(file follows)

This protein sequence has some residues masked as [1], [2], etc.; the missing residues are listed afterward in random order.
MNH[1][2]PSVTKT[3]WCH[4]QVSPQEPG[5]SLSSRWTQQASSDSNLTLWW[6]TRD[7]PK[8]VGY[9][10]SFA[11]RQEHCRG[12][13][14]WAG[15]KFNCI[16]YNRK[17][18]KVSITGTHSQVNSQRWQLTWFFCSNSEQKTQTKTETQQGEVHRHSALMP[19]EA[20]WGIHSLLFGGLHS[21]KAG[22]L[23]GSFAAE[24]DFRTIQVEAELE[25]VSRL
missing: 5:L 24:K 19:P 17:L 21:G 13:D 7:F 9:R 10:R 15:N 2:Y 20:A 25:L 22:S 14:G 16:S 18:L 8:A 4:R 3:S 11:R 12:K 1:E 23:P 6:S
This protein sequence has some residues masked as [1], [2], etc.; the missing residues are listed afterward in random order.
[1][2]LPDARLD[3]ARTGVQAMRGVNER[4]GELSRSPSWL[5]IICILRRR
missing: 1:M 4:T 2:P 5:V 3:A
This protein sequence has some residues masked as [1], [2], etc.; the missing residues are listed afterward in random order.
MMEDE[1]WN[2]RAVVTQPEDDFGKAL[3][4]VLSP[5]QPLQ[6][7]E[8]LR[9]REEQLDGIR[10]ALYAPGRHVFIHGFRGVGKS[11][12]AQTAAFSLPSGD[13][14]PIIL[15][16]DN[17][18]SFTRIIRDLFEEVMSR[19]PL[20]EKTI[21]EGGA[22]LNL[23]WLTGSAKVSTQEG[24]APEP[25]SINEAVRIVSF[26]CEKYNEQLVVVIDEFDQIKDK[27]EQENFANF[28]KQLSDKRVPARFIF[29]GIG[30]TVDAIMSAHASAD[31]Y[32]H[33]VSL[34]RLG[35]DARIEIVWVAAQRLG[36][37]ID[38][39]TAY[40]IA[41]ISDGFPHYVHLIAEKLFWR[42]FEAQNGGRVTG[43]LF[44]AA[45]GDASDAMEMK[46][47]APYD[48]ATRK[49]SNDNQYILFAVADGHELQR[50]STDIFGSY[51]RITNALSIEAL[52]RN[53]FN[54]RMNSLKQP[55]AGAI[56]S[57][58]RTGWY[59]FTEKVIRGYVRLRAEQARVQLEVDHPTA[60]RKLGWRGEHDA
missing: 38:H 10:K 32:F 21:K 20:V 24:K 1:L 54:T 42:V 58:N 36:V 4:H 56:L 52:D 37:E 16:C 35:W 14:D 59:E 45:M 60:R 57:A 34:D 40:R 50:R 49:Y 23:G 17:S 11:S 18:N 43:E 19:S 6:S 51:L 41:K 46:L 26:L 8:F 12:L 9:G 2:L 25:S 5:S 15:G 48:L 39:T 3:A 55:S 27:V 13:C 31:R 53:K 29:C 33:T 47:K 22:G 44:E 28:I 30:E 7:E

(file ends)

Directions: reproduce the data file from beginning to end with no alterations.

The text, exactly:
This protein sequence has some residues masked as [1], [2], etc.; the missing residues are listed afterward in random order.
MNH[1][2]PSVTKT[3]WCH[4]QVSPQEPG[5]SLSSRWTQQASSDSNLTLWW[6]TRD[7]PK[8]VGY[9][10]SFA[11]RQEHCRG[12][13][14]WAG[15]KFNCI[16]YNRK[17][18]KVSITGTHSQVNSQRWQLTWFFCSNSEQKTQTKTETQQGEVHRHSALMP[19]EA[20]WGIHSLLFGGLHS[21]KAG[22]L[23]GSFAAE[24]DFRTIQVEAELE[25]VSRL
missing: 5:L 24:K 19:P 17:L 21:G 13:D 7:F 9:R 10:R 15:N 2:Y 20:A 25:L 22:S 14:G 16:S 18:L 8:A 4:R 3:S 11:R 12:K 1:E 23:P 6:S
This protein sequence has some residues masked as [1], [2], etc.; the missing residues are listed afterward in random order.
[1][2]LPDARLD[3]ARTGVQAMRGVNER[4]GELSRSPSWL[5]IICILRRR
missing: 1:M 4:T 2:P 5:V 3:A
This protein sequence has some residues masked as [1], [2], etc.; the missing residues are listed afterward in random order.
MMEDE[1]WN[2]RAVVTQPEDDFGKAL[3][4]VLSP[5]QPLQ[6][7]E[8]LR[9]REEQLDGIR[10]ALYAPGRHVFIHGFRGVGKS[11][12]AQTAAFSLPSGD[13][14]PIIL[15][16]DN[17][18]SFTRIIRDLFEEVMSR[19]PL[20]EKTI[21]EGGA[22]LNL[23]WLTGSAKVSTQEG[24]APEP[25]SINEAVRIVSF[26]CEKYNEQLVVVIDEFDQIKDK[27]EQENFANF[28]KQLSDKRVPARFIF[29]GIG[30]TVDAIMSAHASAD[31]Y[32]H[33]VSL[34]RLG[35]DARIEIVWVAAQRLG[36][37]ID[38][39]TAY[40]IA[41]ISDGFPHYVHLIAEKLFWR[42]FEAQNGGRVTG[43]LF[44]AA[45]GDASDAMEMK[46][47]APYD[48]ATRK[49]SNDNQYILFAVADGHELQR[50]STDIFGSY[51]RITNALSIEAL[52]RN[53]FN[54]RMNSLKQP[55]AGAI[56]S[57][58]RTGWY[59]FTEKVIRGYVRLRAEQARVQLEVDHPTA[60]RKLGWRGEHDA
missing: 38:H 10:K 32:F 21:K 20:V 24:K 1:L 54:T 42:V 58:N 36:V 4:H 56:L 52:D 37:E 16:C 35:W 14:D 59:E 45:M 60:R 57:A 34:D 40:R 50:R 49:Y 23:G 17:S 11:S 18:N 43:E 19:S 6:S 51:L 41:K 46:L 26:L 8:F 12:L 9:G 2:L 25:S 5:S 15:G 48:L 39:T 3:A 55:S 27:V 13:C 31:R 53:K 29:C 33:T 47:K 22:G 44:E 28:I 30:E 7:E